Some experts argue that 403(b)s are confusing because employees can choose from dozens of providers and products. Daniel Pawlisch and William Ryan, who recently analyzed 403(b) accounts for Aon Hewitt Investment Consulting, said these plans “have created an environment that impairs retirement outcomes for participants.”
Some of these products are accompanied by steep fees and surrender charges, which you’ll face if you transfer your money into another product. Margaret Jusinski, a middle school teacher in New Jersey, paid more than $15,000 in fees and commissions on $87,000 in her 403(b) account, the New York Times investigation found.
Annuities, which are sold by insurance companies within 403(b)s and are so confusing even math teachers have a hard time understanding them, tend to have high fees.
“The 403(b) plan has normally been the domain of many insurance companies and their investment products typically have higher fee structures than non-insurance based plans,” according to Mark Zoril, founder of PlanVision. “403(b) plans have a reputation for being more costly, from an investment standpoint, than 401(k) plans. The employees — the participants — pay more than they likely otherwise would with a similar 401(k) plan.”
But it’s not just annuities that can be expensive. Some mutual fund products available through 403(b)s also come with steep fees, according to Scott Dauenhauer, a financial planner and the owner of Meridian Wealth Management.
“It doesn’t really matter what product you’re looking at. You have to be aware of what you’re buying, of what the fees are, if there are fees, what the surrender charges are, and how the adviser or the salesperson is being compensated,” Dauenhauer said.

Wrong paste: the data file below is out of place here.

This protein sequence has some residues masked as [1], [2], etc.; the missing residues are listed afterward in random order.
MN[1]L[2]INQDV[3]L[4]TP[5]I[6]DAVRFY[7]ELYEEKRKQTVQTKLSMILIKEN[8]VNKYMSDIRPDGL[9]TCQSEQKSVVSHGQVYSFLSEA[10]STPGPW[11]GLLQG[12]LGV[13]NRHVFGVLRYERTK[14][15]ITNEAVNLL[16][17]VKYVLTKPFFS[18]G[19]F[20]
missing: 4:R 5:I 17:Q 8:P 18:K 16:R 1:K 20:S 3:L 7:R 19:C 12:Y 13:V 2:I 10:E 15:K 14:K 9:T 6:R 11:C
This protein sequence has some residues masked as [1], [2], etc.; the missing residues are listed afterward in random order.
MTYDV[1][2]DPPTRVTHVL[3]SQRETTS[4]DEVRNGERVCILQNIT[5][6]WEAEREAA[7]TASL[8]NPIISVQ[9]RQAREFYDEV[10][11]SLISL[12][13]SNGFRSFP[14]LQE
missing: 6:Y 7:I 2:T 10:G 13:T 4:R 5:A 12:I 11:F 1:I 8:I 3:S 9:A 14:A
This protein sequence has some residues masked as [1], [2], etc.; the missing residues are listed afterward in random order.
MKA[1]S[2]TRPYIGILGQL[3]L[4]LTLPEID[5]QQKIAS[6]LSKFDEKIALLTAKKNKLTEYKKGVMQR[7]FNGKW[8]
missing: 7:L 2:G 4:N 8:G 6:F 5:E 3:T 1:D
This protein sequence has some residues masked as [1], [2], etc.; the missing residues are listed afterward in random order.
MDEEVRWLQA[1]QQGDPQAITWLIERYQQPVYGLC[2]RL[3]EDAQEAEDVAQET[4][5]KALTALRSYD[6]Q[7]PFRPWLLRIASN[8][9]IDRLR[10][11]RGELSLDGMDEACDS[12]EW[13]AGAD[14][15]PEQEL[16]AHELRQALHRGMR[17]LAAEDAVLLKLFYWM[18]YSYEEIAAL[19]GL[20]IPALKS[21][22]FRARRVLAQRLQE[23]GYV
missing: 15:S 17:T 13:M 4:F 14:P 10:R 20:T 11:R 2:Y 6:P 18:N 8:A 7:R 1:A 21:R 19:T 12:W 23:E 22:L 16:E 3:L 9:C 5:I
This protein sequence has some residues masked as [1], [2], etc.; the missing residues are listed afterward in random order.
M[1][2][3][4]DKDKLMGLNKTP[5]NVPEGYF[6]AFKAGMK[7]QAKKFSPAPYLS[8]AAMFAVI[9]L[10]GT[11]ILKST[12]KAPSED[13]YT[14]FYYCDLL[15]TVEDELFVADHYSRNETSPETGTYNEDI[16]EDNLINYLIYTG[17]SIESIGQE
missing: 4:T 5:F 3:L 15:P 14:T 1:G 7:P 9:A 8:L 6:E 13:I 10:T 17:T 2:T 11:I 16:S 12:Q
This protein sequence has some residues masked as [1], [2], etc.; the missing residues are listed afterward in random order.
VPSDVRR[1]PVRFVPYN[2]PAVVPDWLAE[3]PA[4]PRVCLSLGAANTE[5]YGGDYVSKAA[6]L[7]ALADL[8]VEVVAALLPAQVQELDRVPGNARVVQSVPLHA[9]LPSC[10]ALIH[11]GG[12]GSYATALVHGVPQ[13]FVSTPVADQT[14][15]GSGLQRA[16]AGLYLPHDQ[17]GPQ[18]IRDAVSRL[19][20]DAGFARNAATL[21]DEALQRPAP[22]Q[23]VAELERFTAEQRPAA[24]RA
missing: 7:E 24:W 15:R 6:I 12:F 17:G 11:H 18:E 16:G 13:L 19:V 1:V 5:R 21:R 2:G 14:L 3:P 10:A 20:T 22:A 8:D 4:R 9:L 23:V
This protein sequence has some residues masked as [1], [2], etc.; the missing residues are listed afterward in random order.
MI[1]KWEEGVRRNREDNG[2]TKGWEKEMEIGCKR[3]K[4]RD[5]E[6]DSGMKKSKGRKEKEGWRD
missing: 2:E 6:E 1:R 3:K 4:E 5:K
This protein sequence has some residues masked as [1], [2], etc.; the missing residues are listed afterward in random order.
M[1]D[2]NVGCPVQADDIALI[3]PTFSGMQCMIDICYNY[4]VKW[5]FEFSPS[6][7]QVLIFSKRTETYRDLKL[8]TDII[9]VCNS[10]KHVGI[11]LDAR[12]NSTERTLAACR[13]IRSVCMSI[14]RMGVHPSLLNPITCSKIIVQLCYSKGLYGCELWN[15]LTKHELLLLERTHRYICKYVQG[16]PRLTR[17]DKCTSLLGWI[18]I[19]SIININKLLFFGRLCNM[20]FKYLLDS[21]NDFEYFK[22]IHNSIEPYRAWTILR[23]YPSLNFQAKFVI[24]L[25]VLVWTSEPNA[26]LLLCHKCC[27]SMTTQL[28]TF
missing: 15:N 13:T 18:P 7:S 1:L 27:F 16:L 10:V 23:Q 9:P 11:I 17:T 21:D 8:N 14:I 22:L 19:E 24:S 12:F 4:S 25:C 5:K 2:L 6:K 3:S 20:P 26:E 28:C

Bottom line: Before you select an investment product, be sure to carefully inspect the associated fees, commissions and other charges. It may be worth your time to consult with an independent financial expert before making a decision — someone who isn’t earning a commission from the products you select.
“In the 401(k) world, there’s just one option,” he said. “There’s one 401(k) (offered by your employer), and the only research you have to do is what are your investment options. It’s a lot simpler than 403(b)s. There’s just too much choice. It really paralyzes people.”
Dauenhauer also suggests posting a list of the vendors and products offered through your 403(b) to the forum on 403bwise.com. The online chat board, which has thousands of threads, harnesses the collective knowledge of the teachers, nurses, librarians and other 403(b) users across the country.
“Literally within hours or a day, there’s going to be a response from somebody on that message board saying, ‘Avoid this. Avoid that. Oh by the way this option is usually a bad option, but if you do XYZ, you can get into a decent option,’” he said.
403(b) or IRA?
Still, if your choice is between a 403(b) and an IRA (traditional or Roth), there are some things to consider, chief among them the contribution limits for each type of retirement plan.
With its $18,500 pre-tax contribution limit, the 403(b) plan may be a better choice for folks who believe they can save more than the $5,500 IRA annual contribution limit. There’s also the employer match that may come with a 403(b) plan — you have no chance at free money with an IRA.
Don’t let all of these options convince you that it’s best to just throw in the towel altogether, said Dauenhauer. Whatever you do, save early and save often.
Your Turn: What do you think of your workplace retirement savings options?
Sarah Kuta is an education reporter in Boulder, Colorado, with a penchant for weekend thrifting, furniture refurbishment and good deals. Find her on Twitter: @sarahkuta.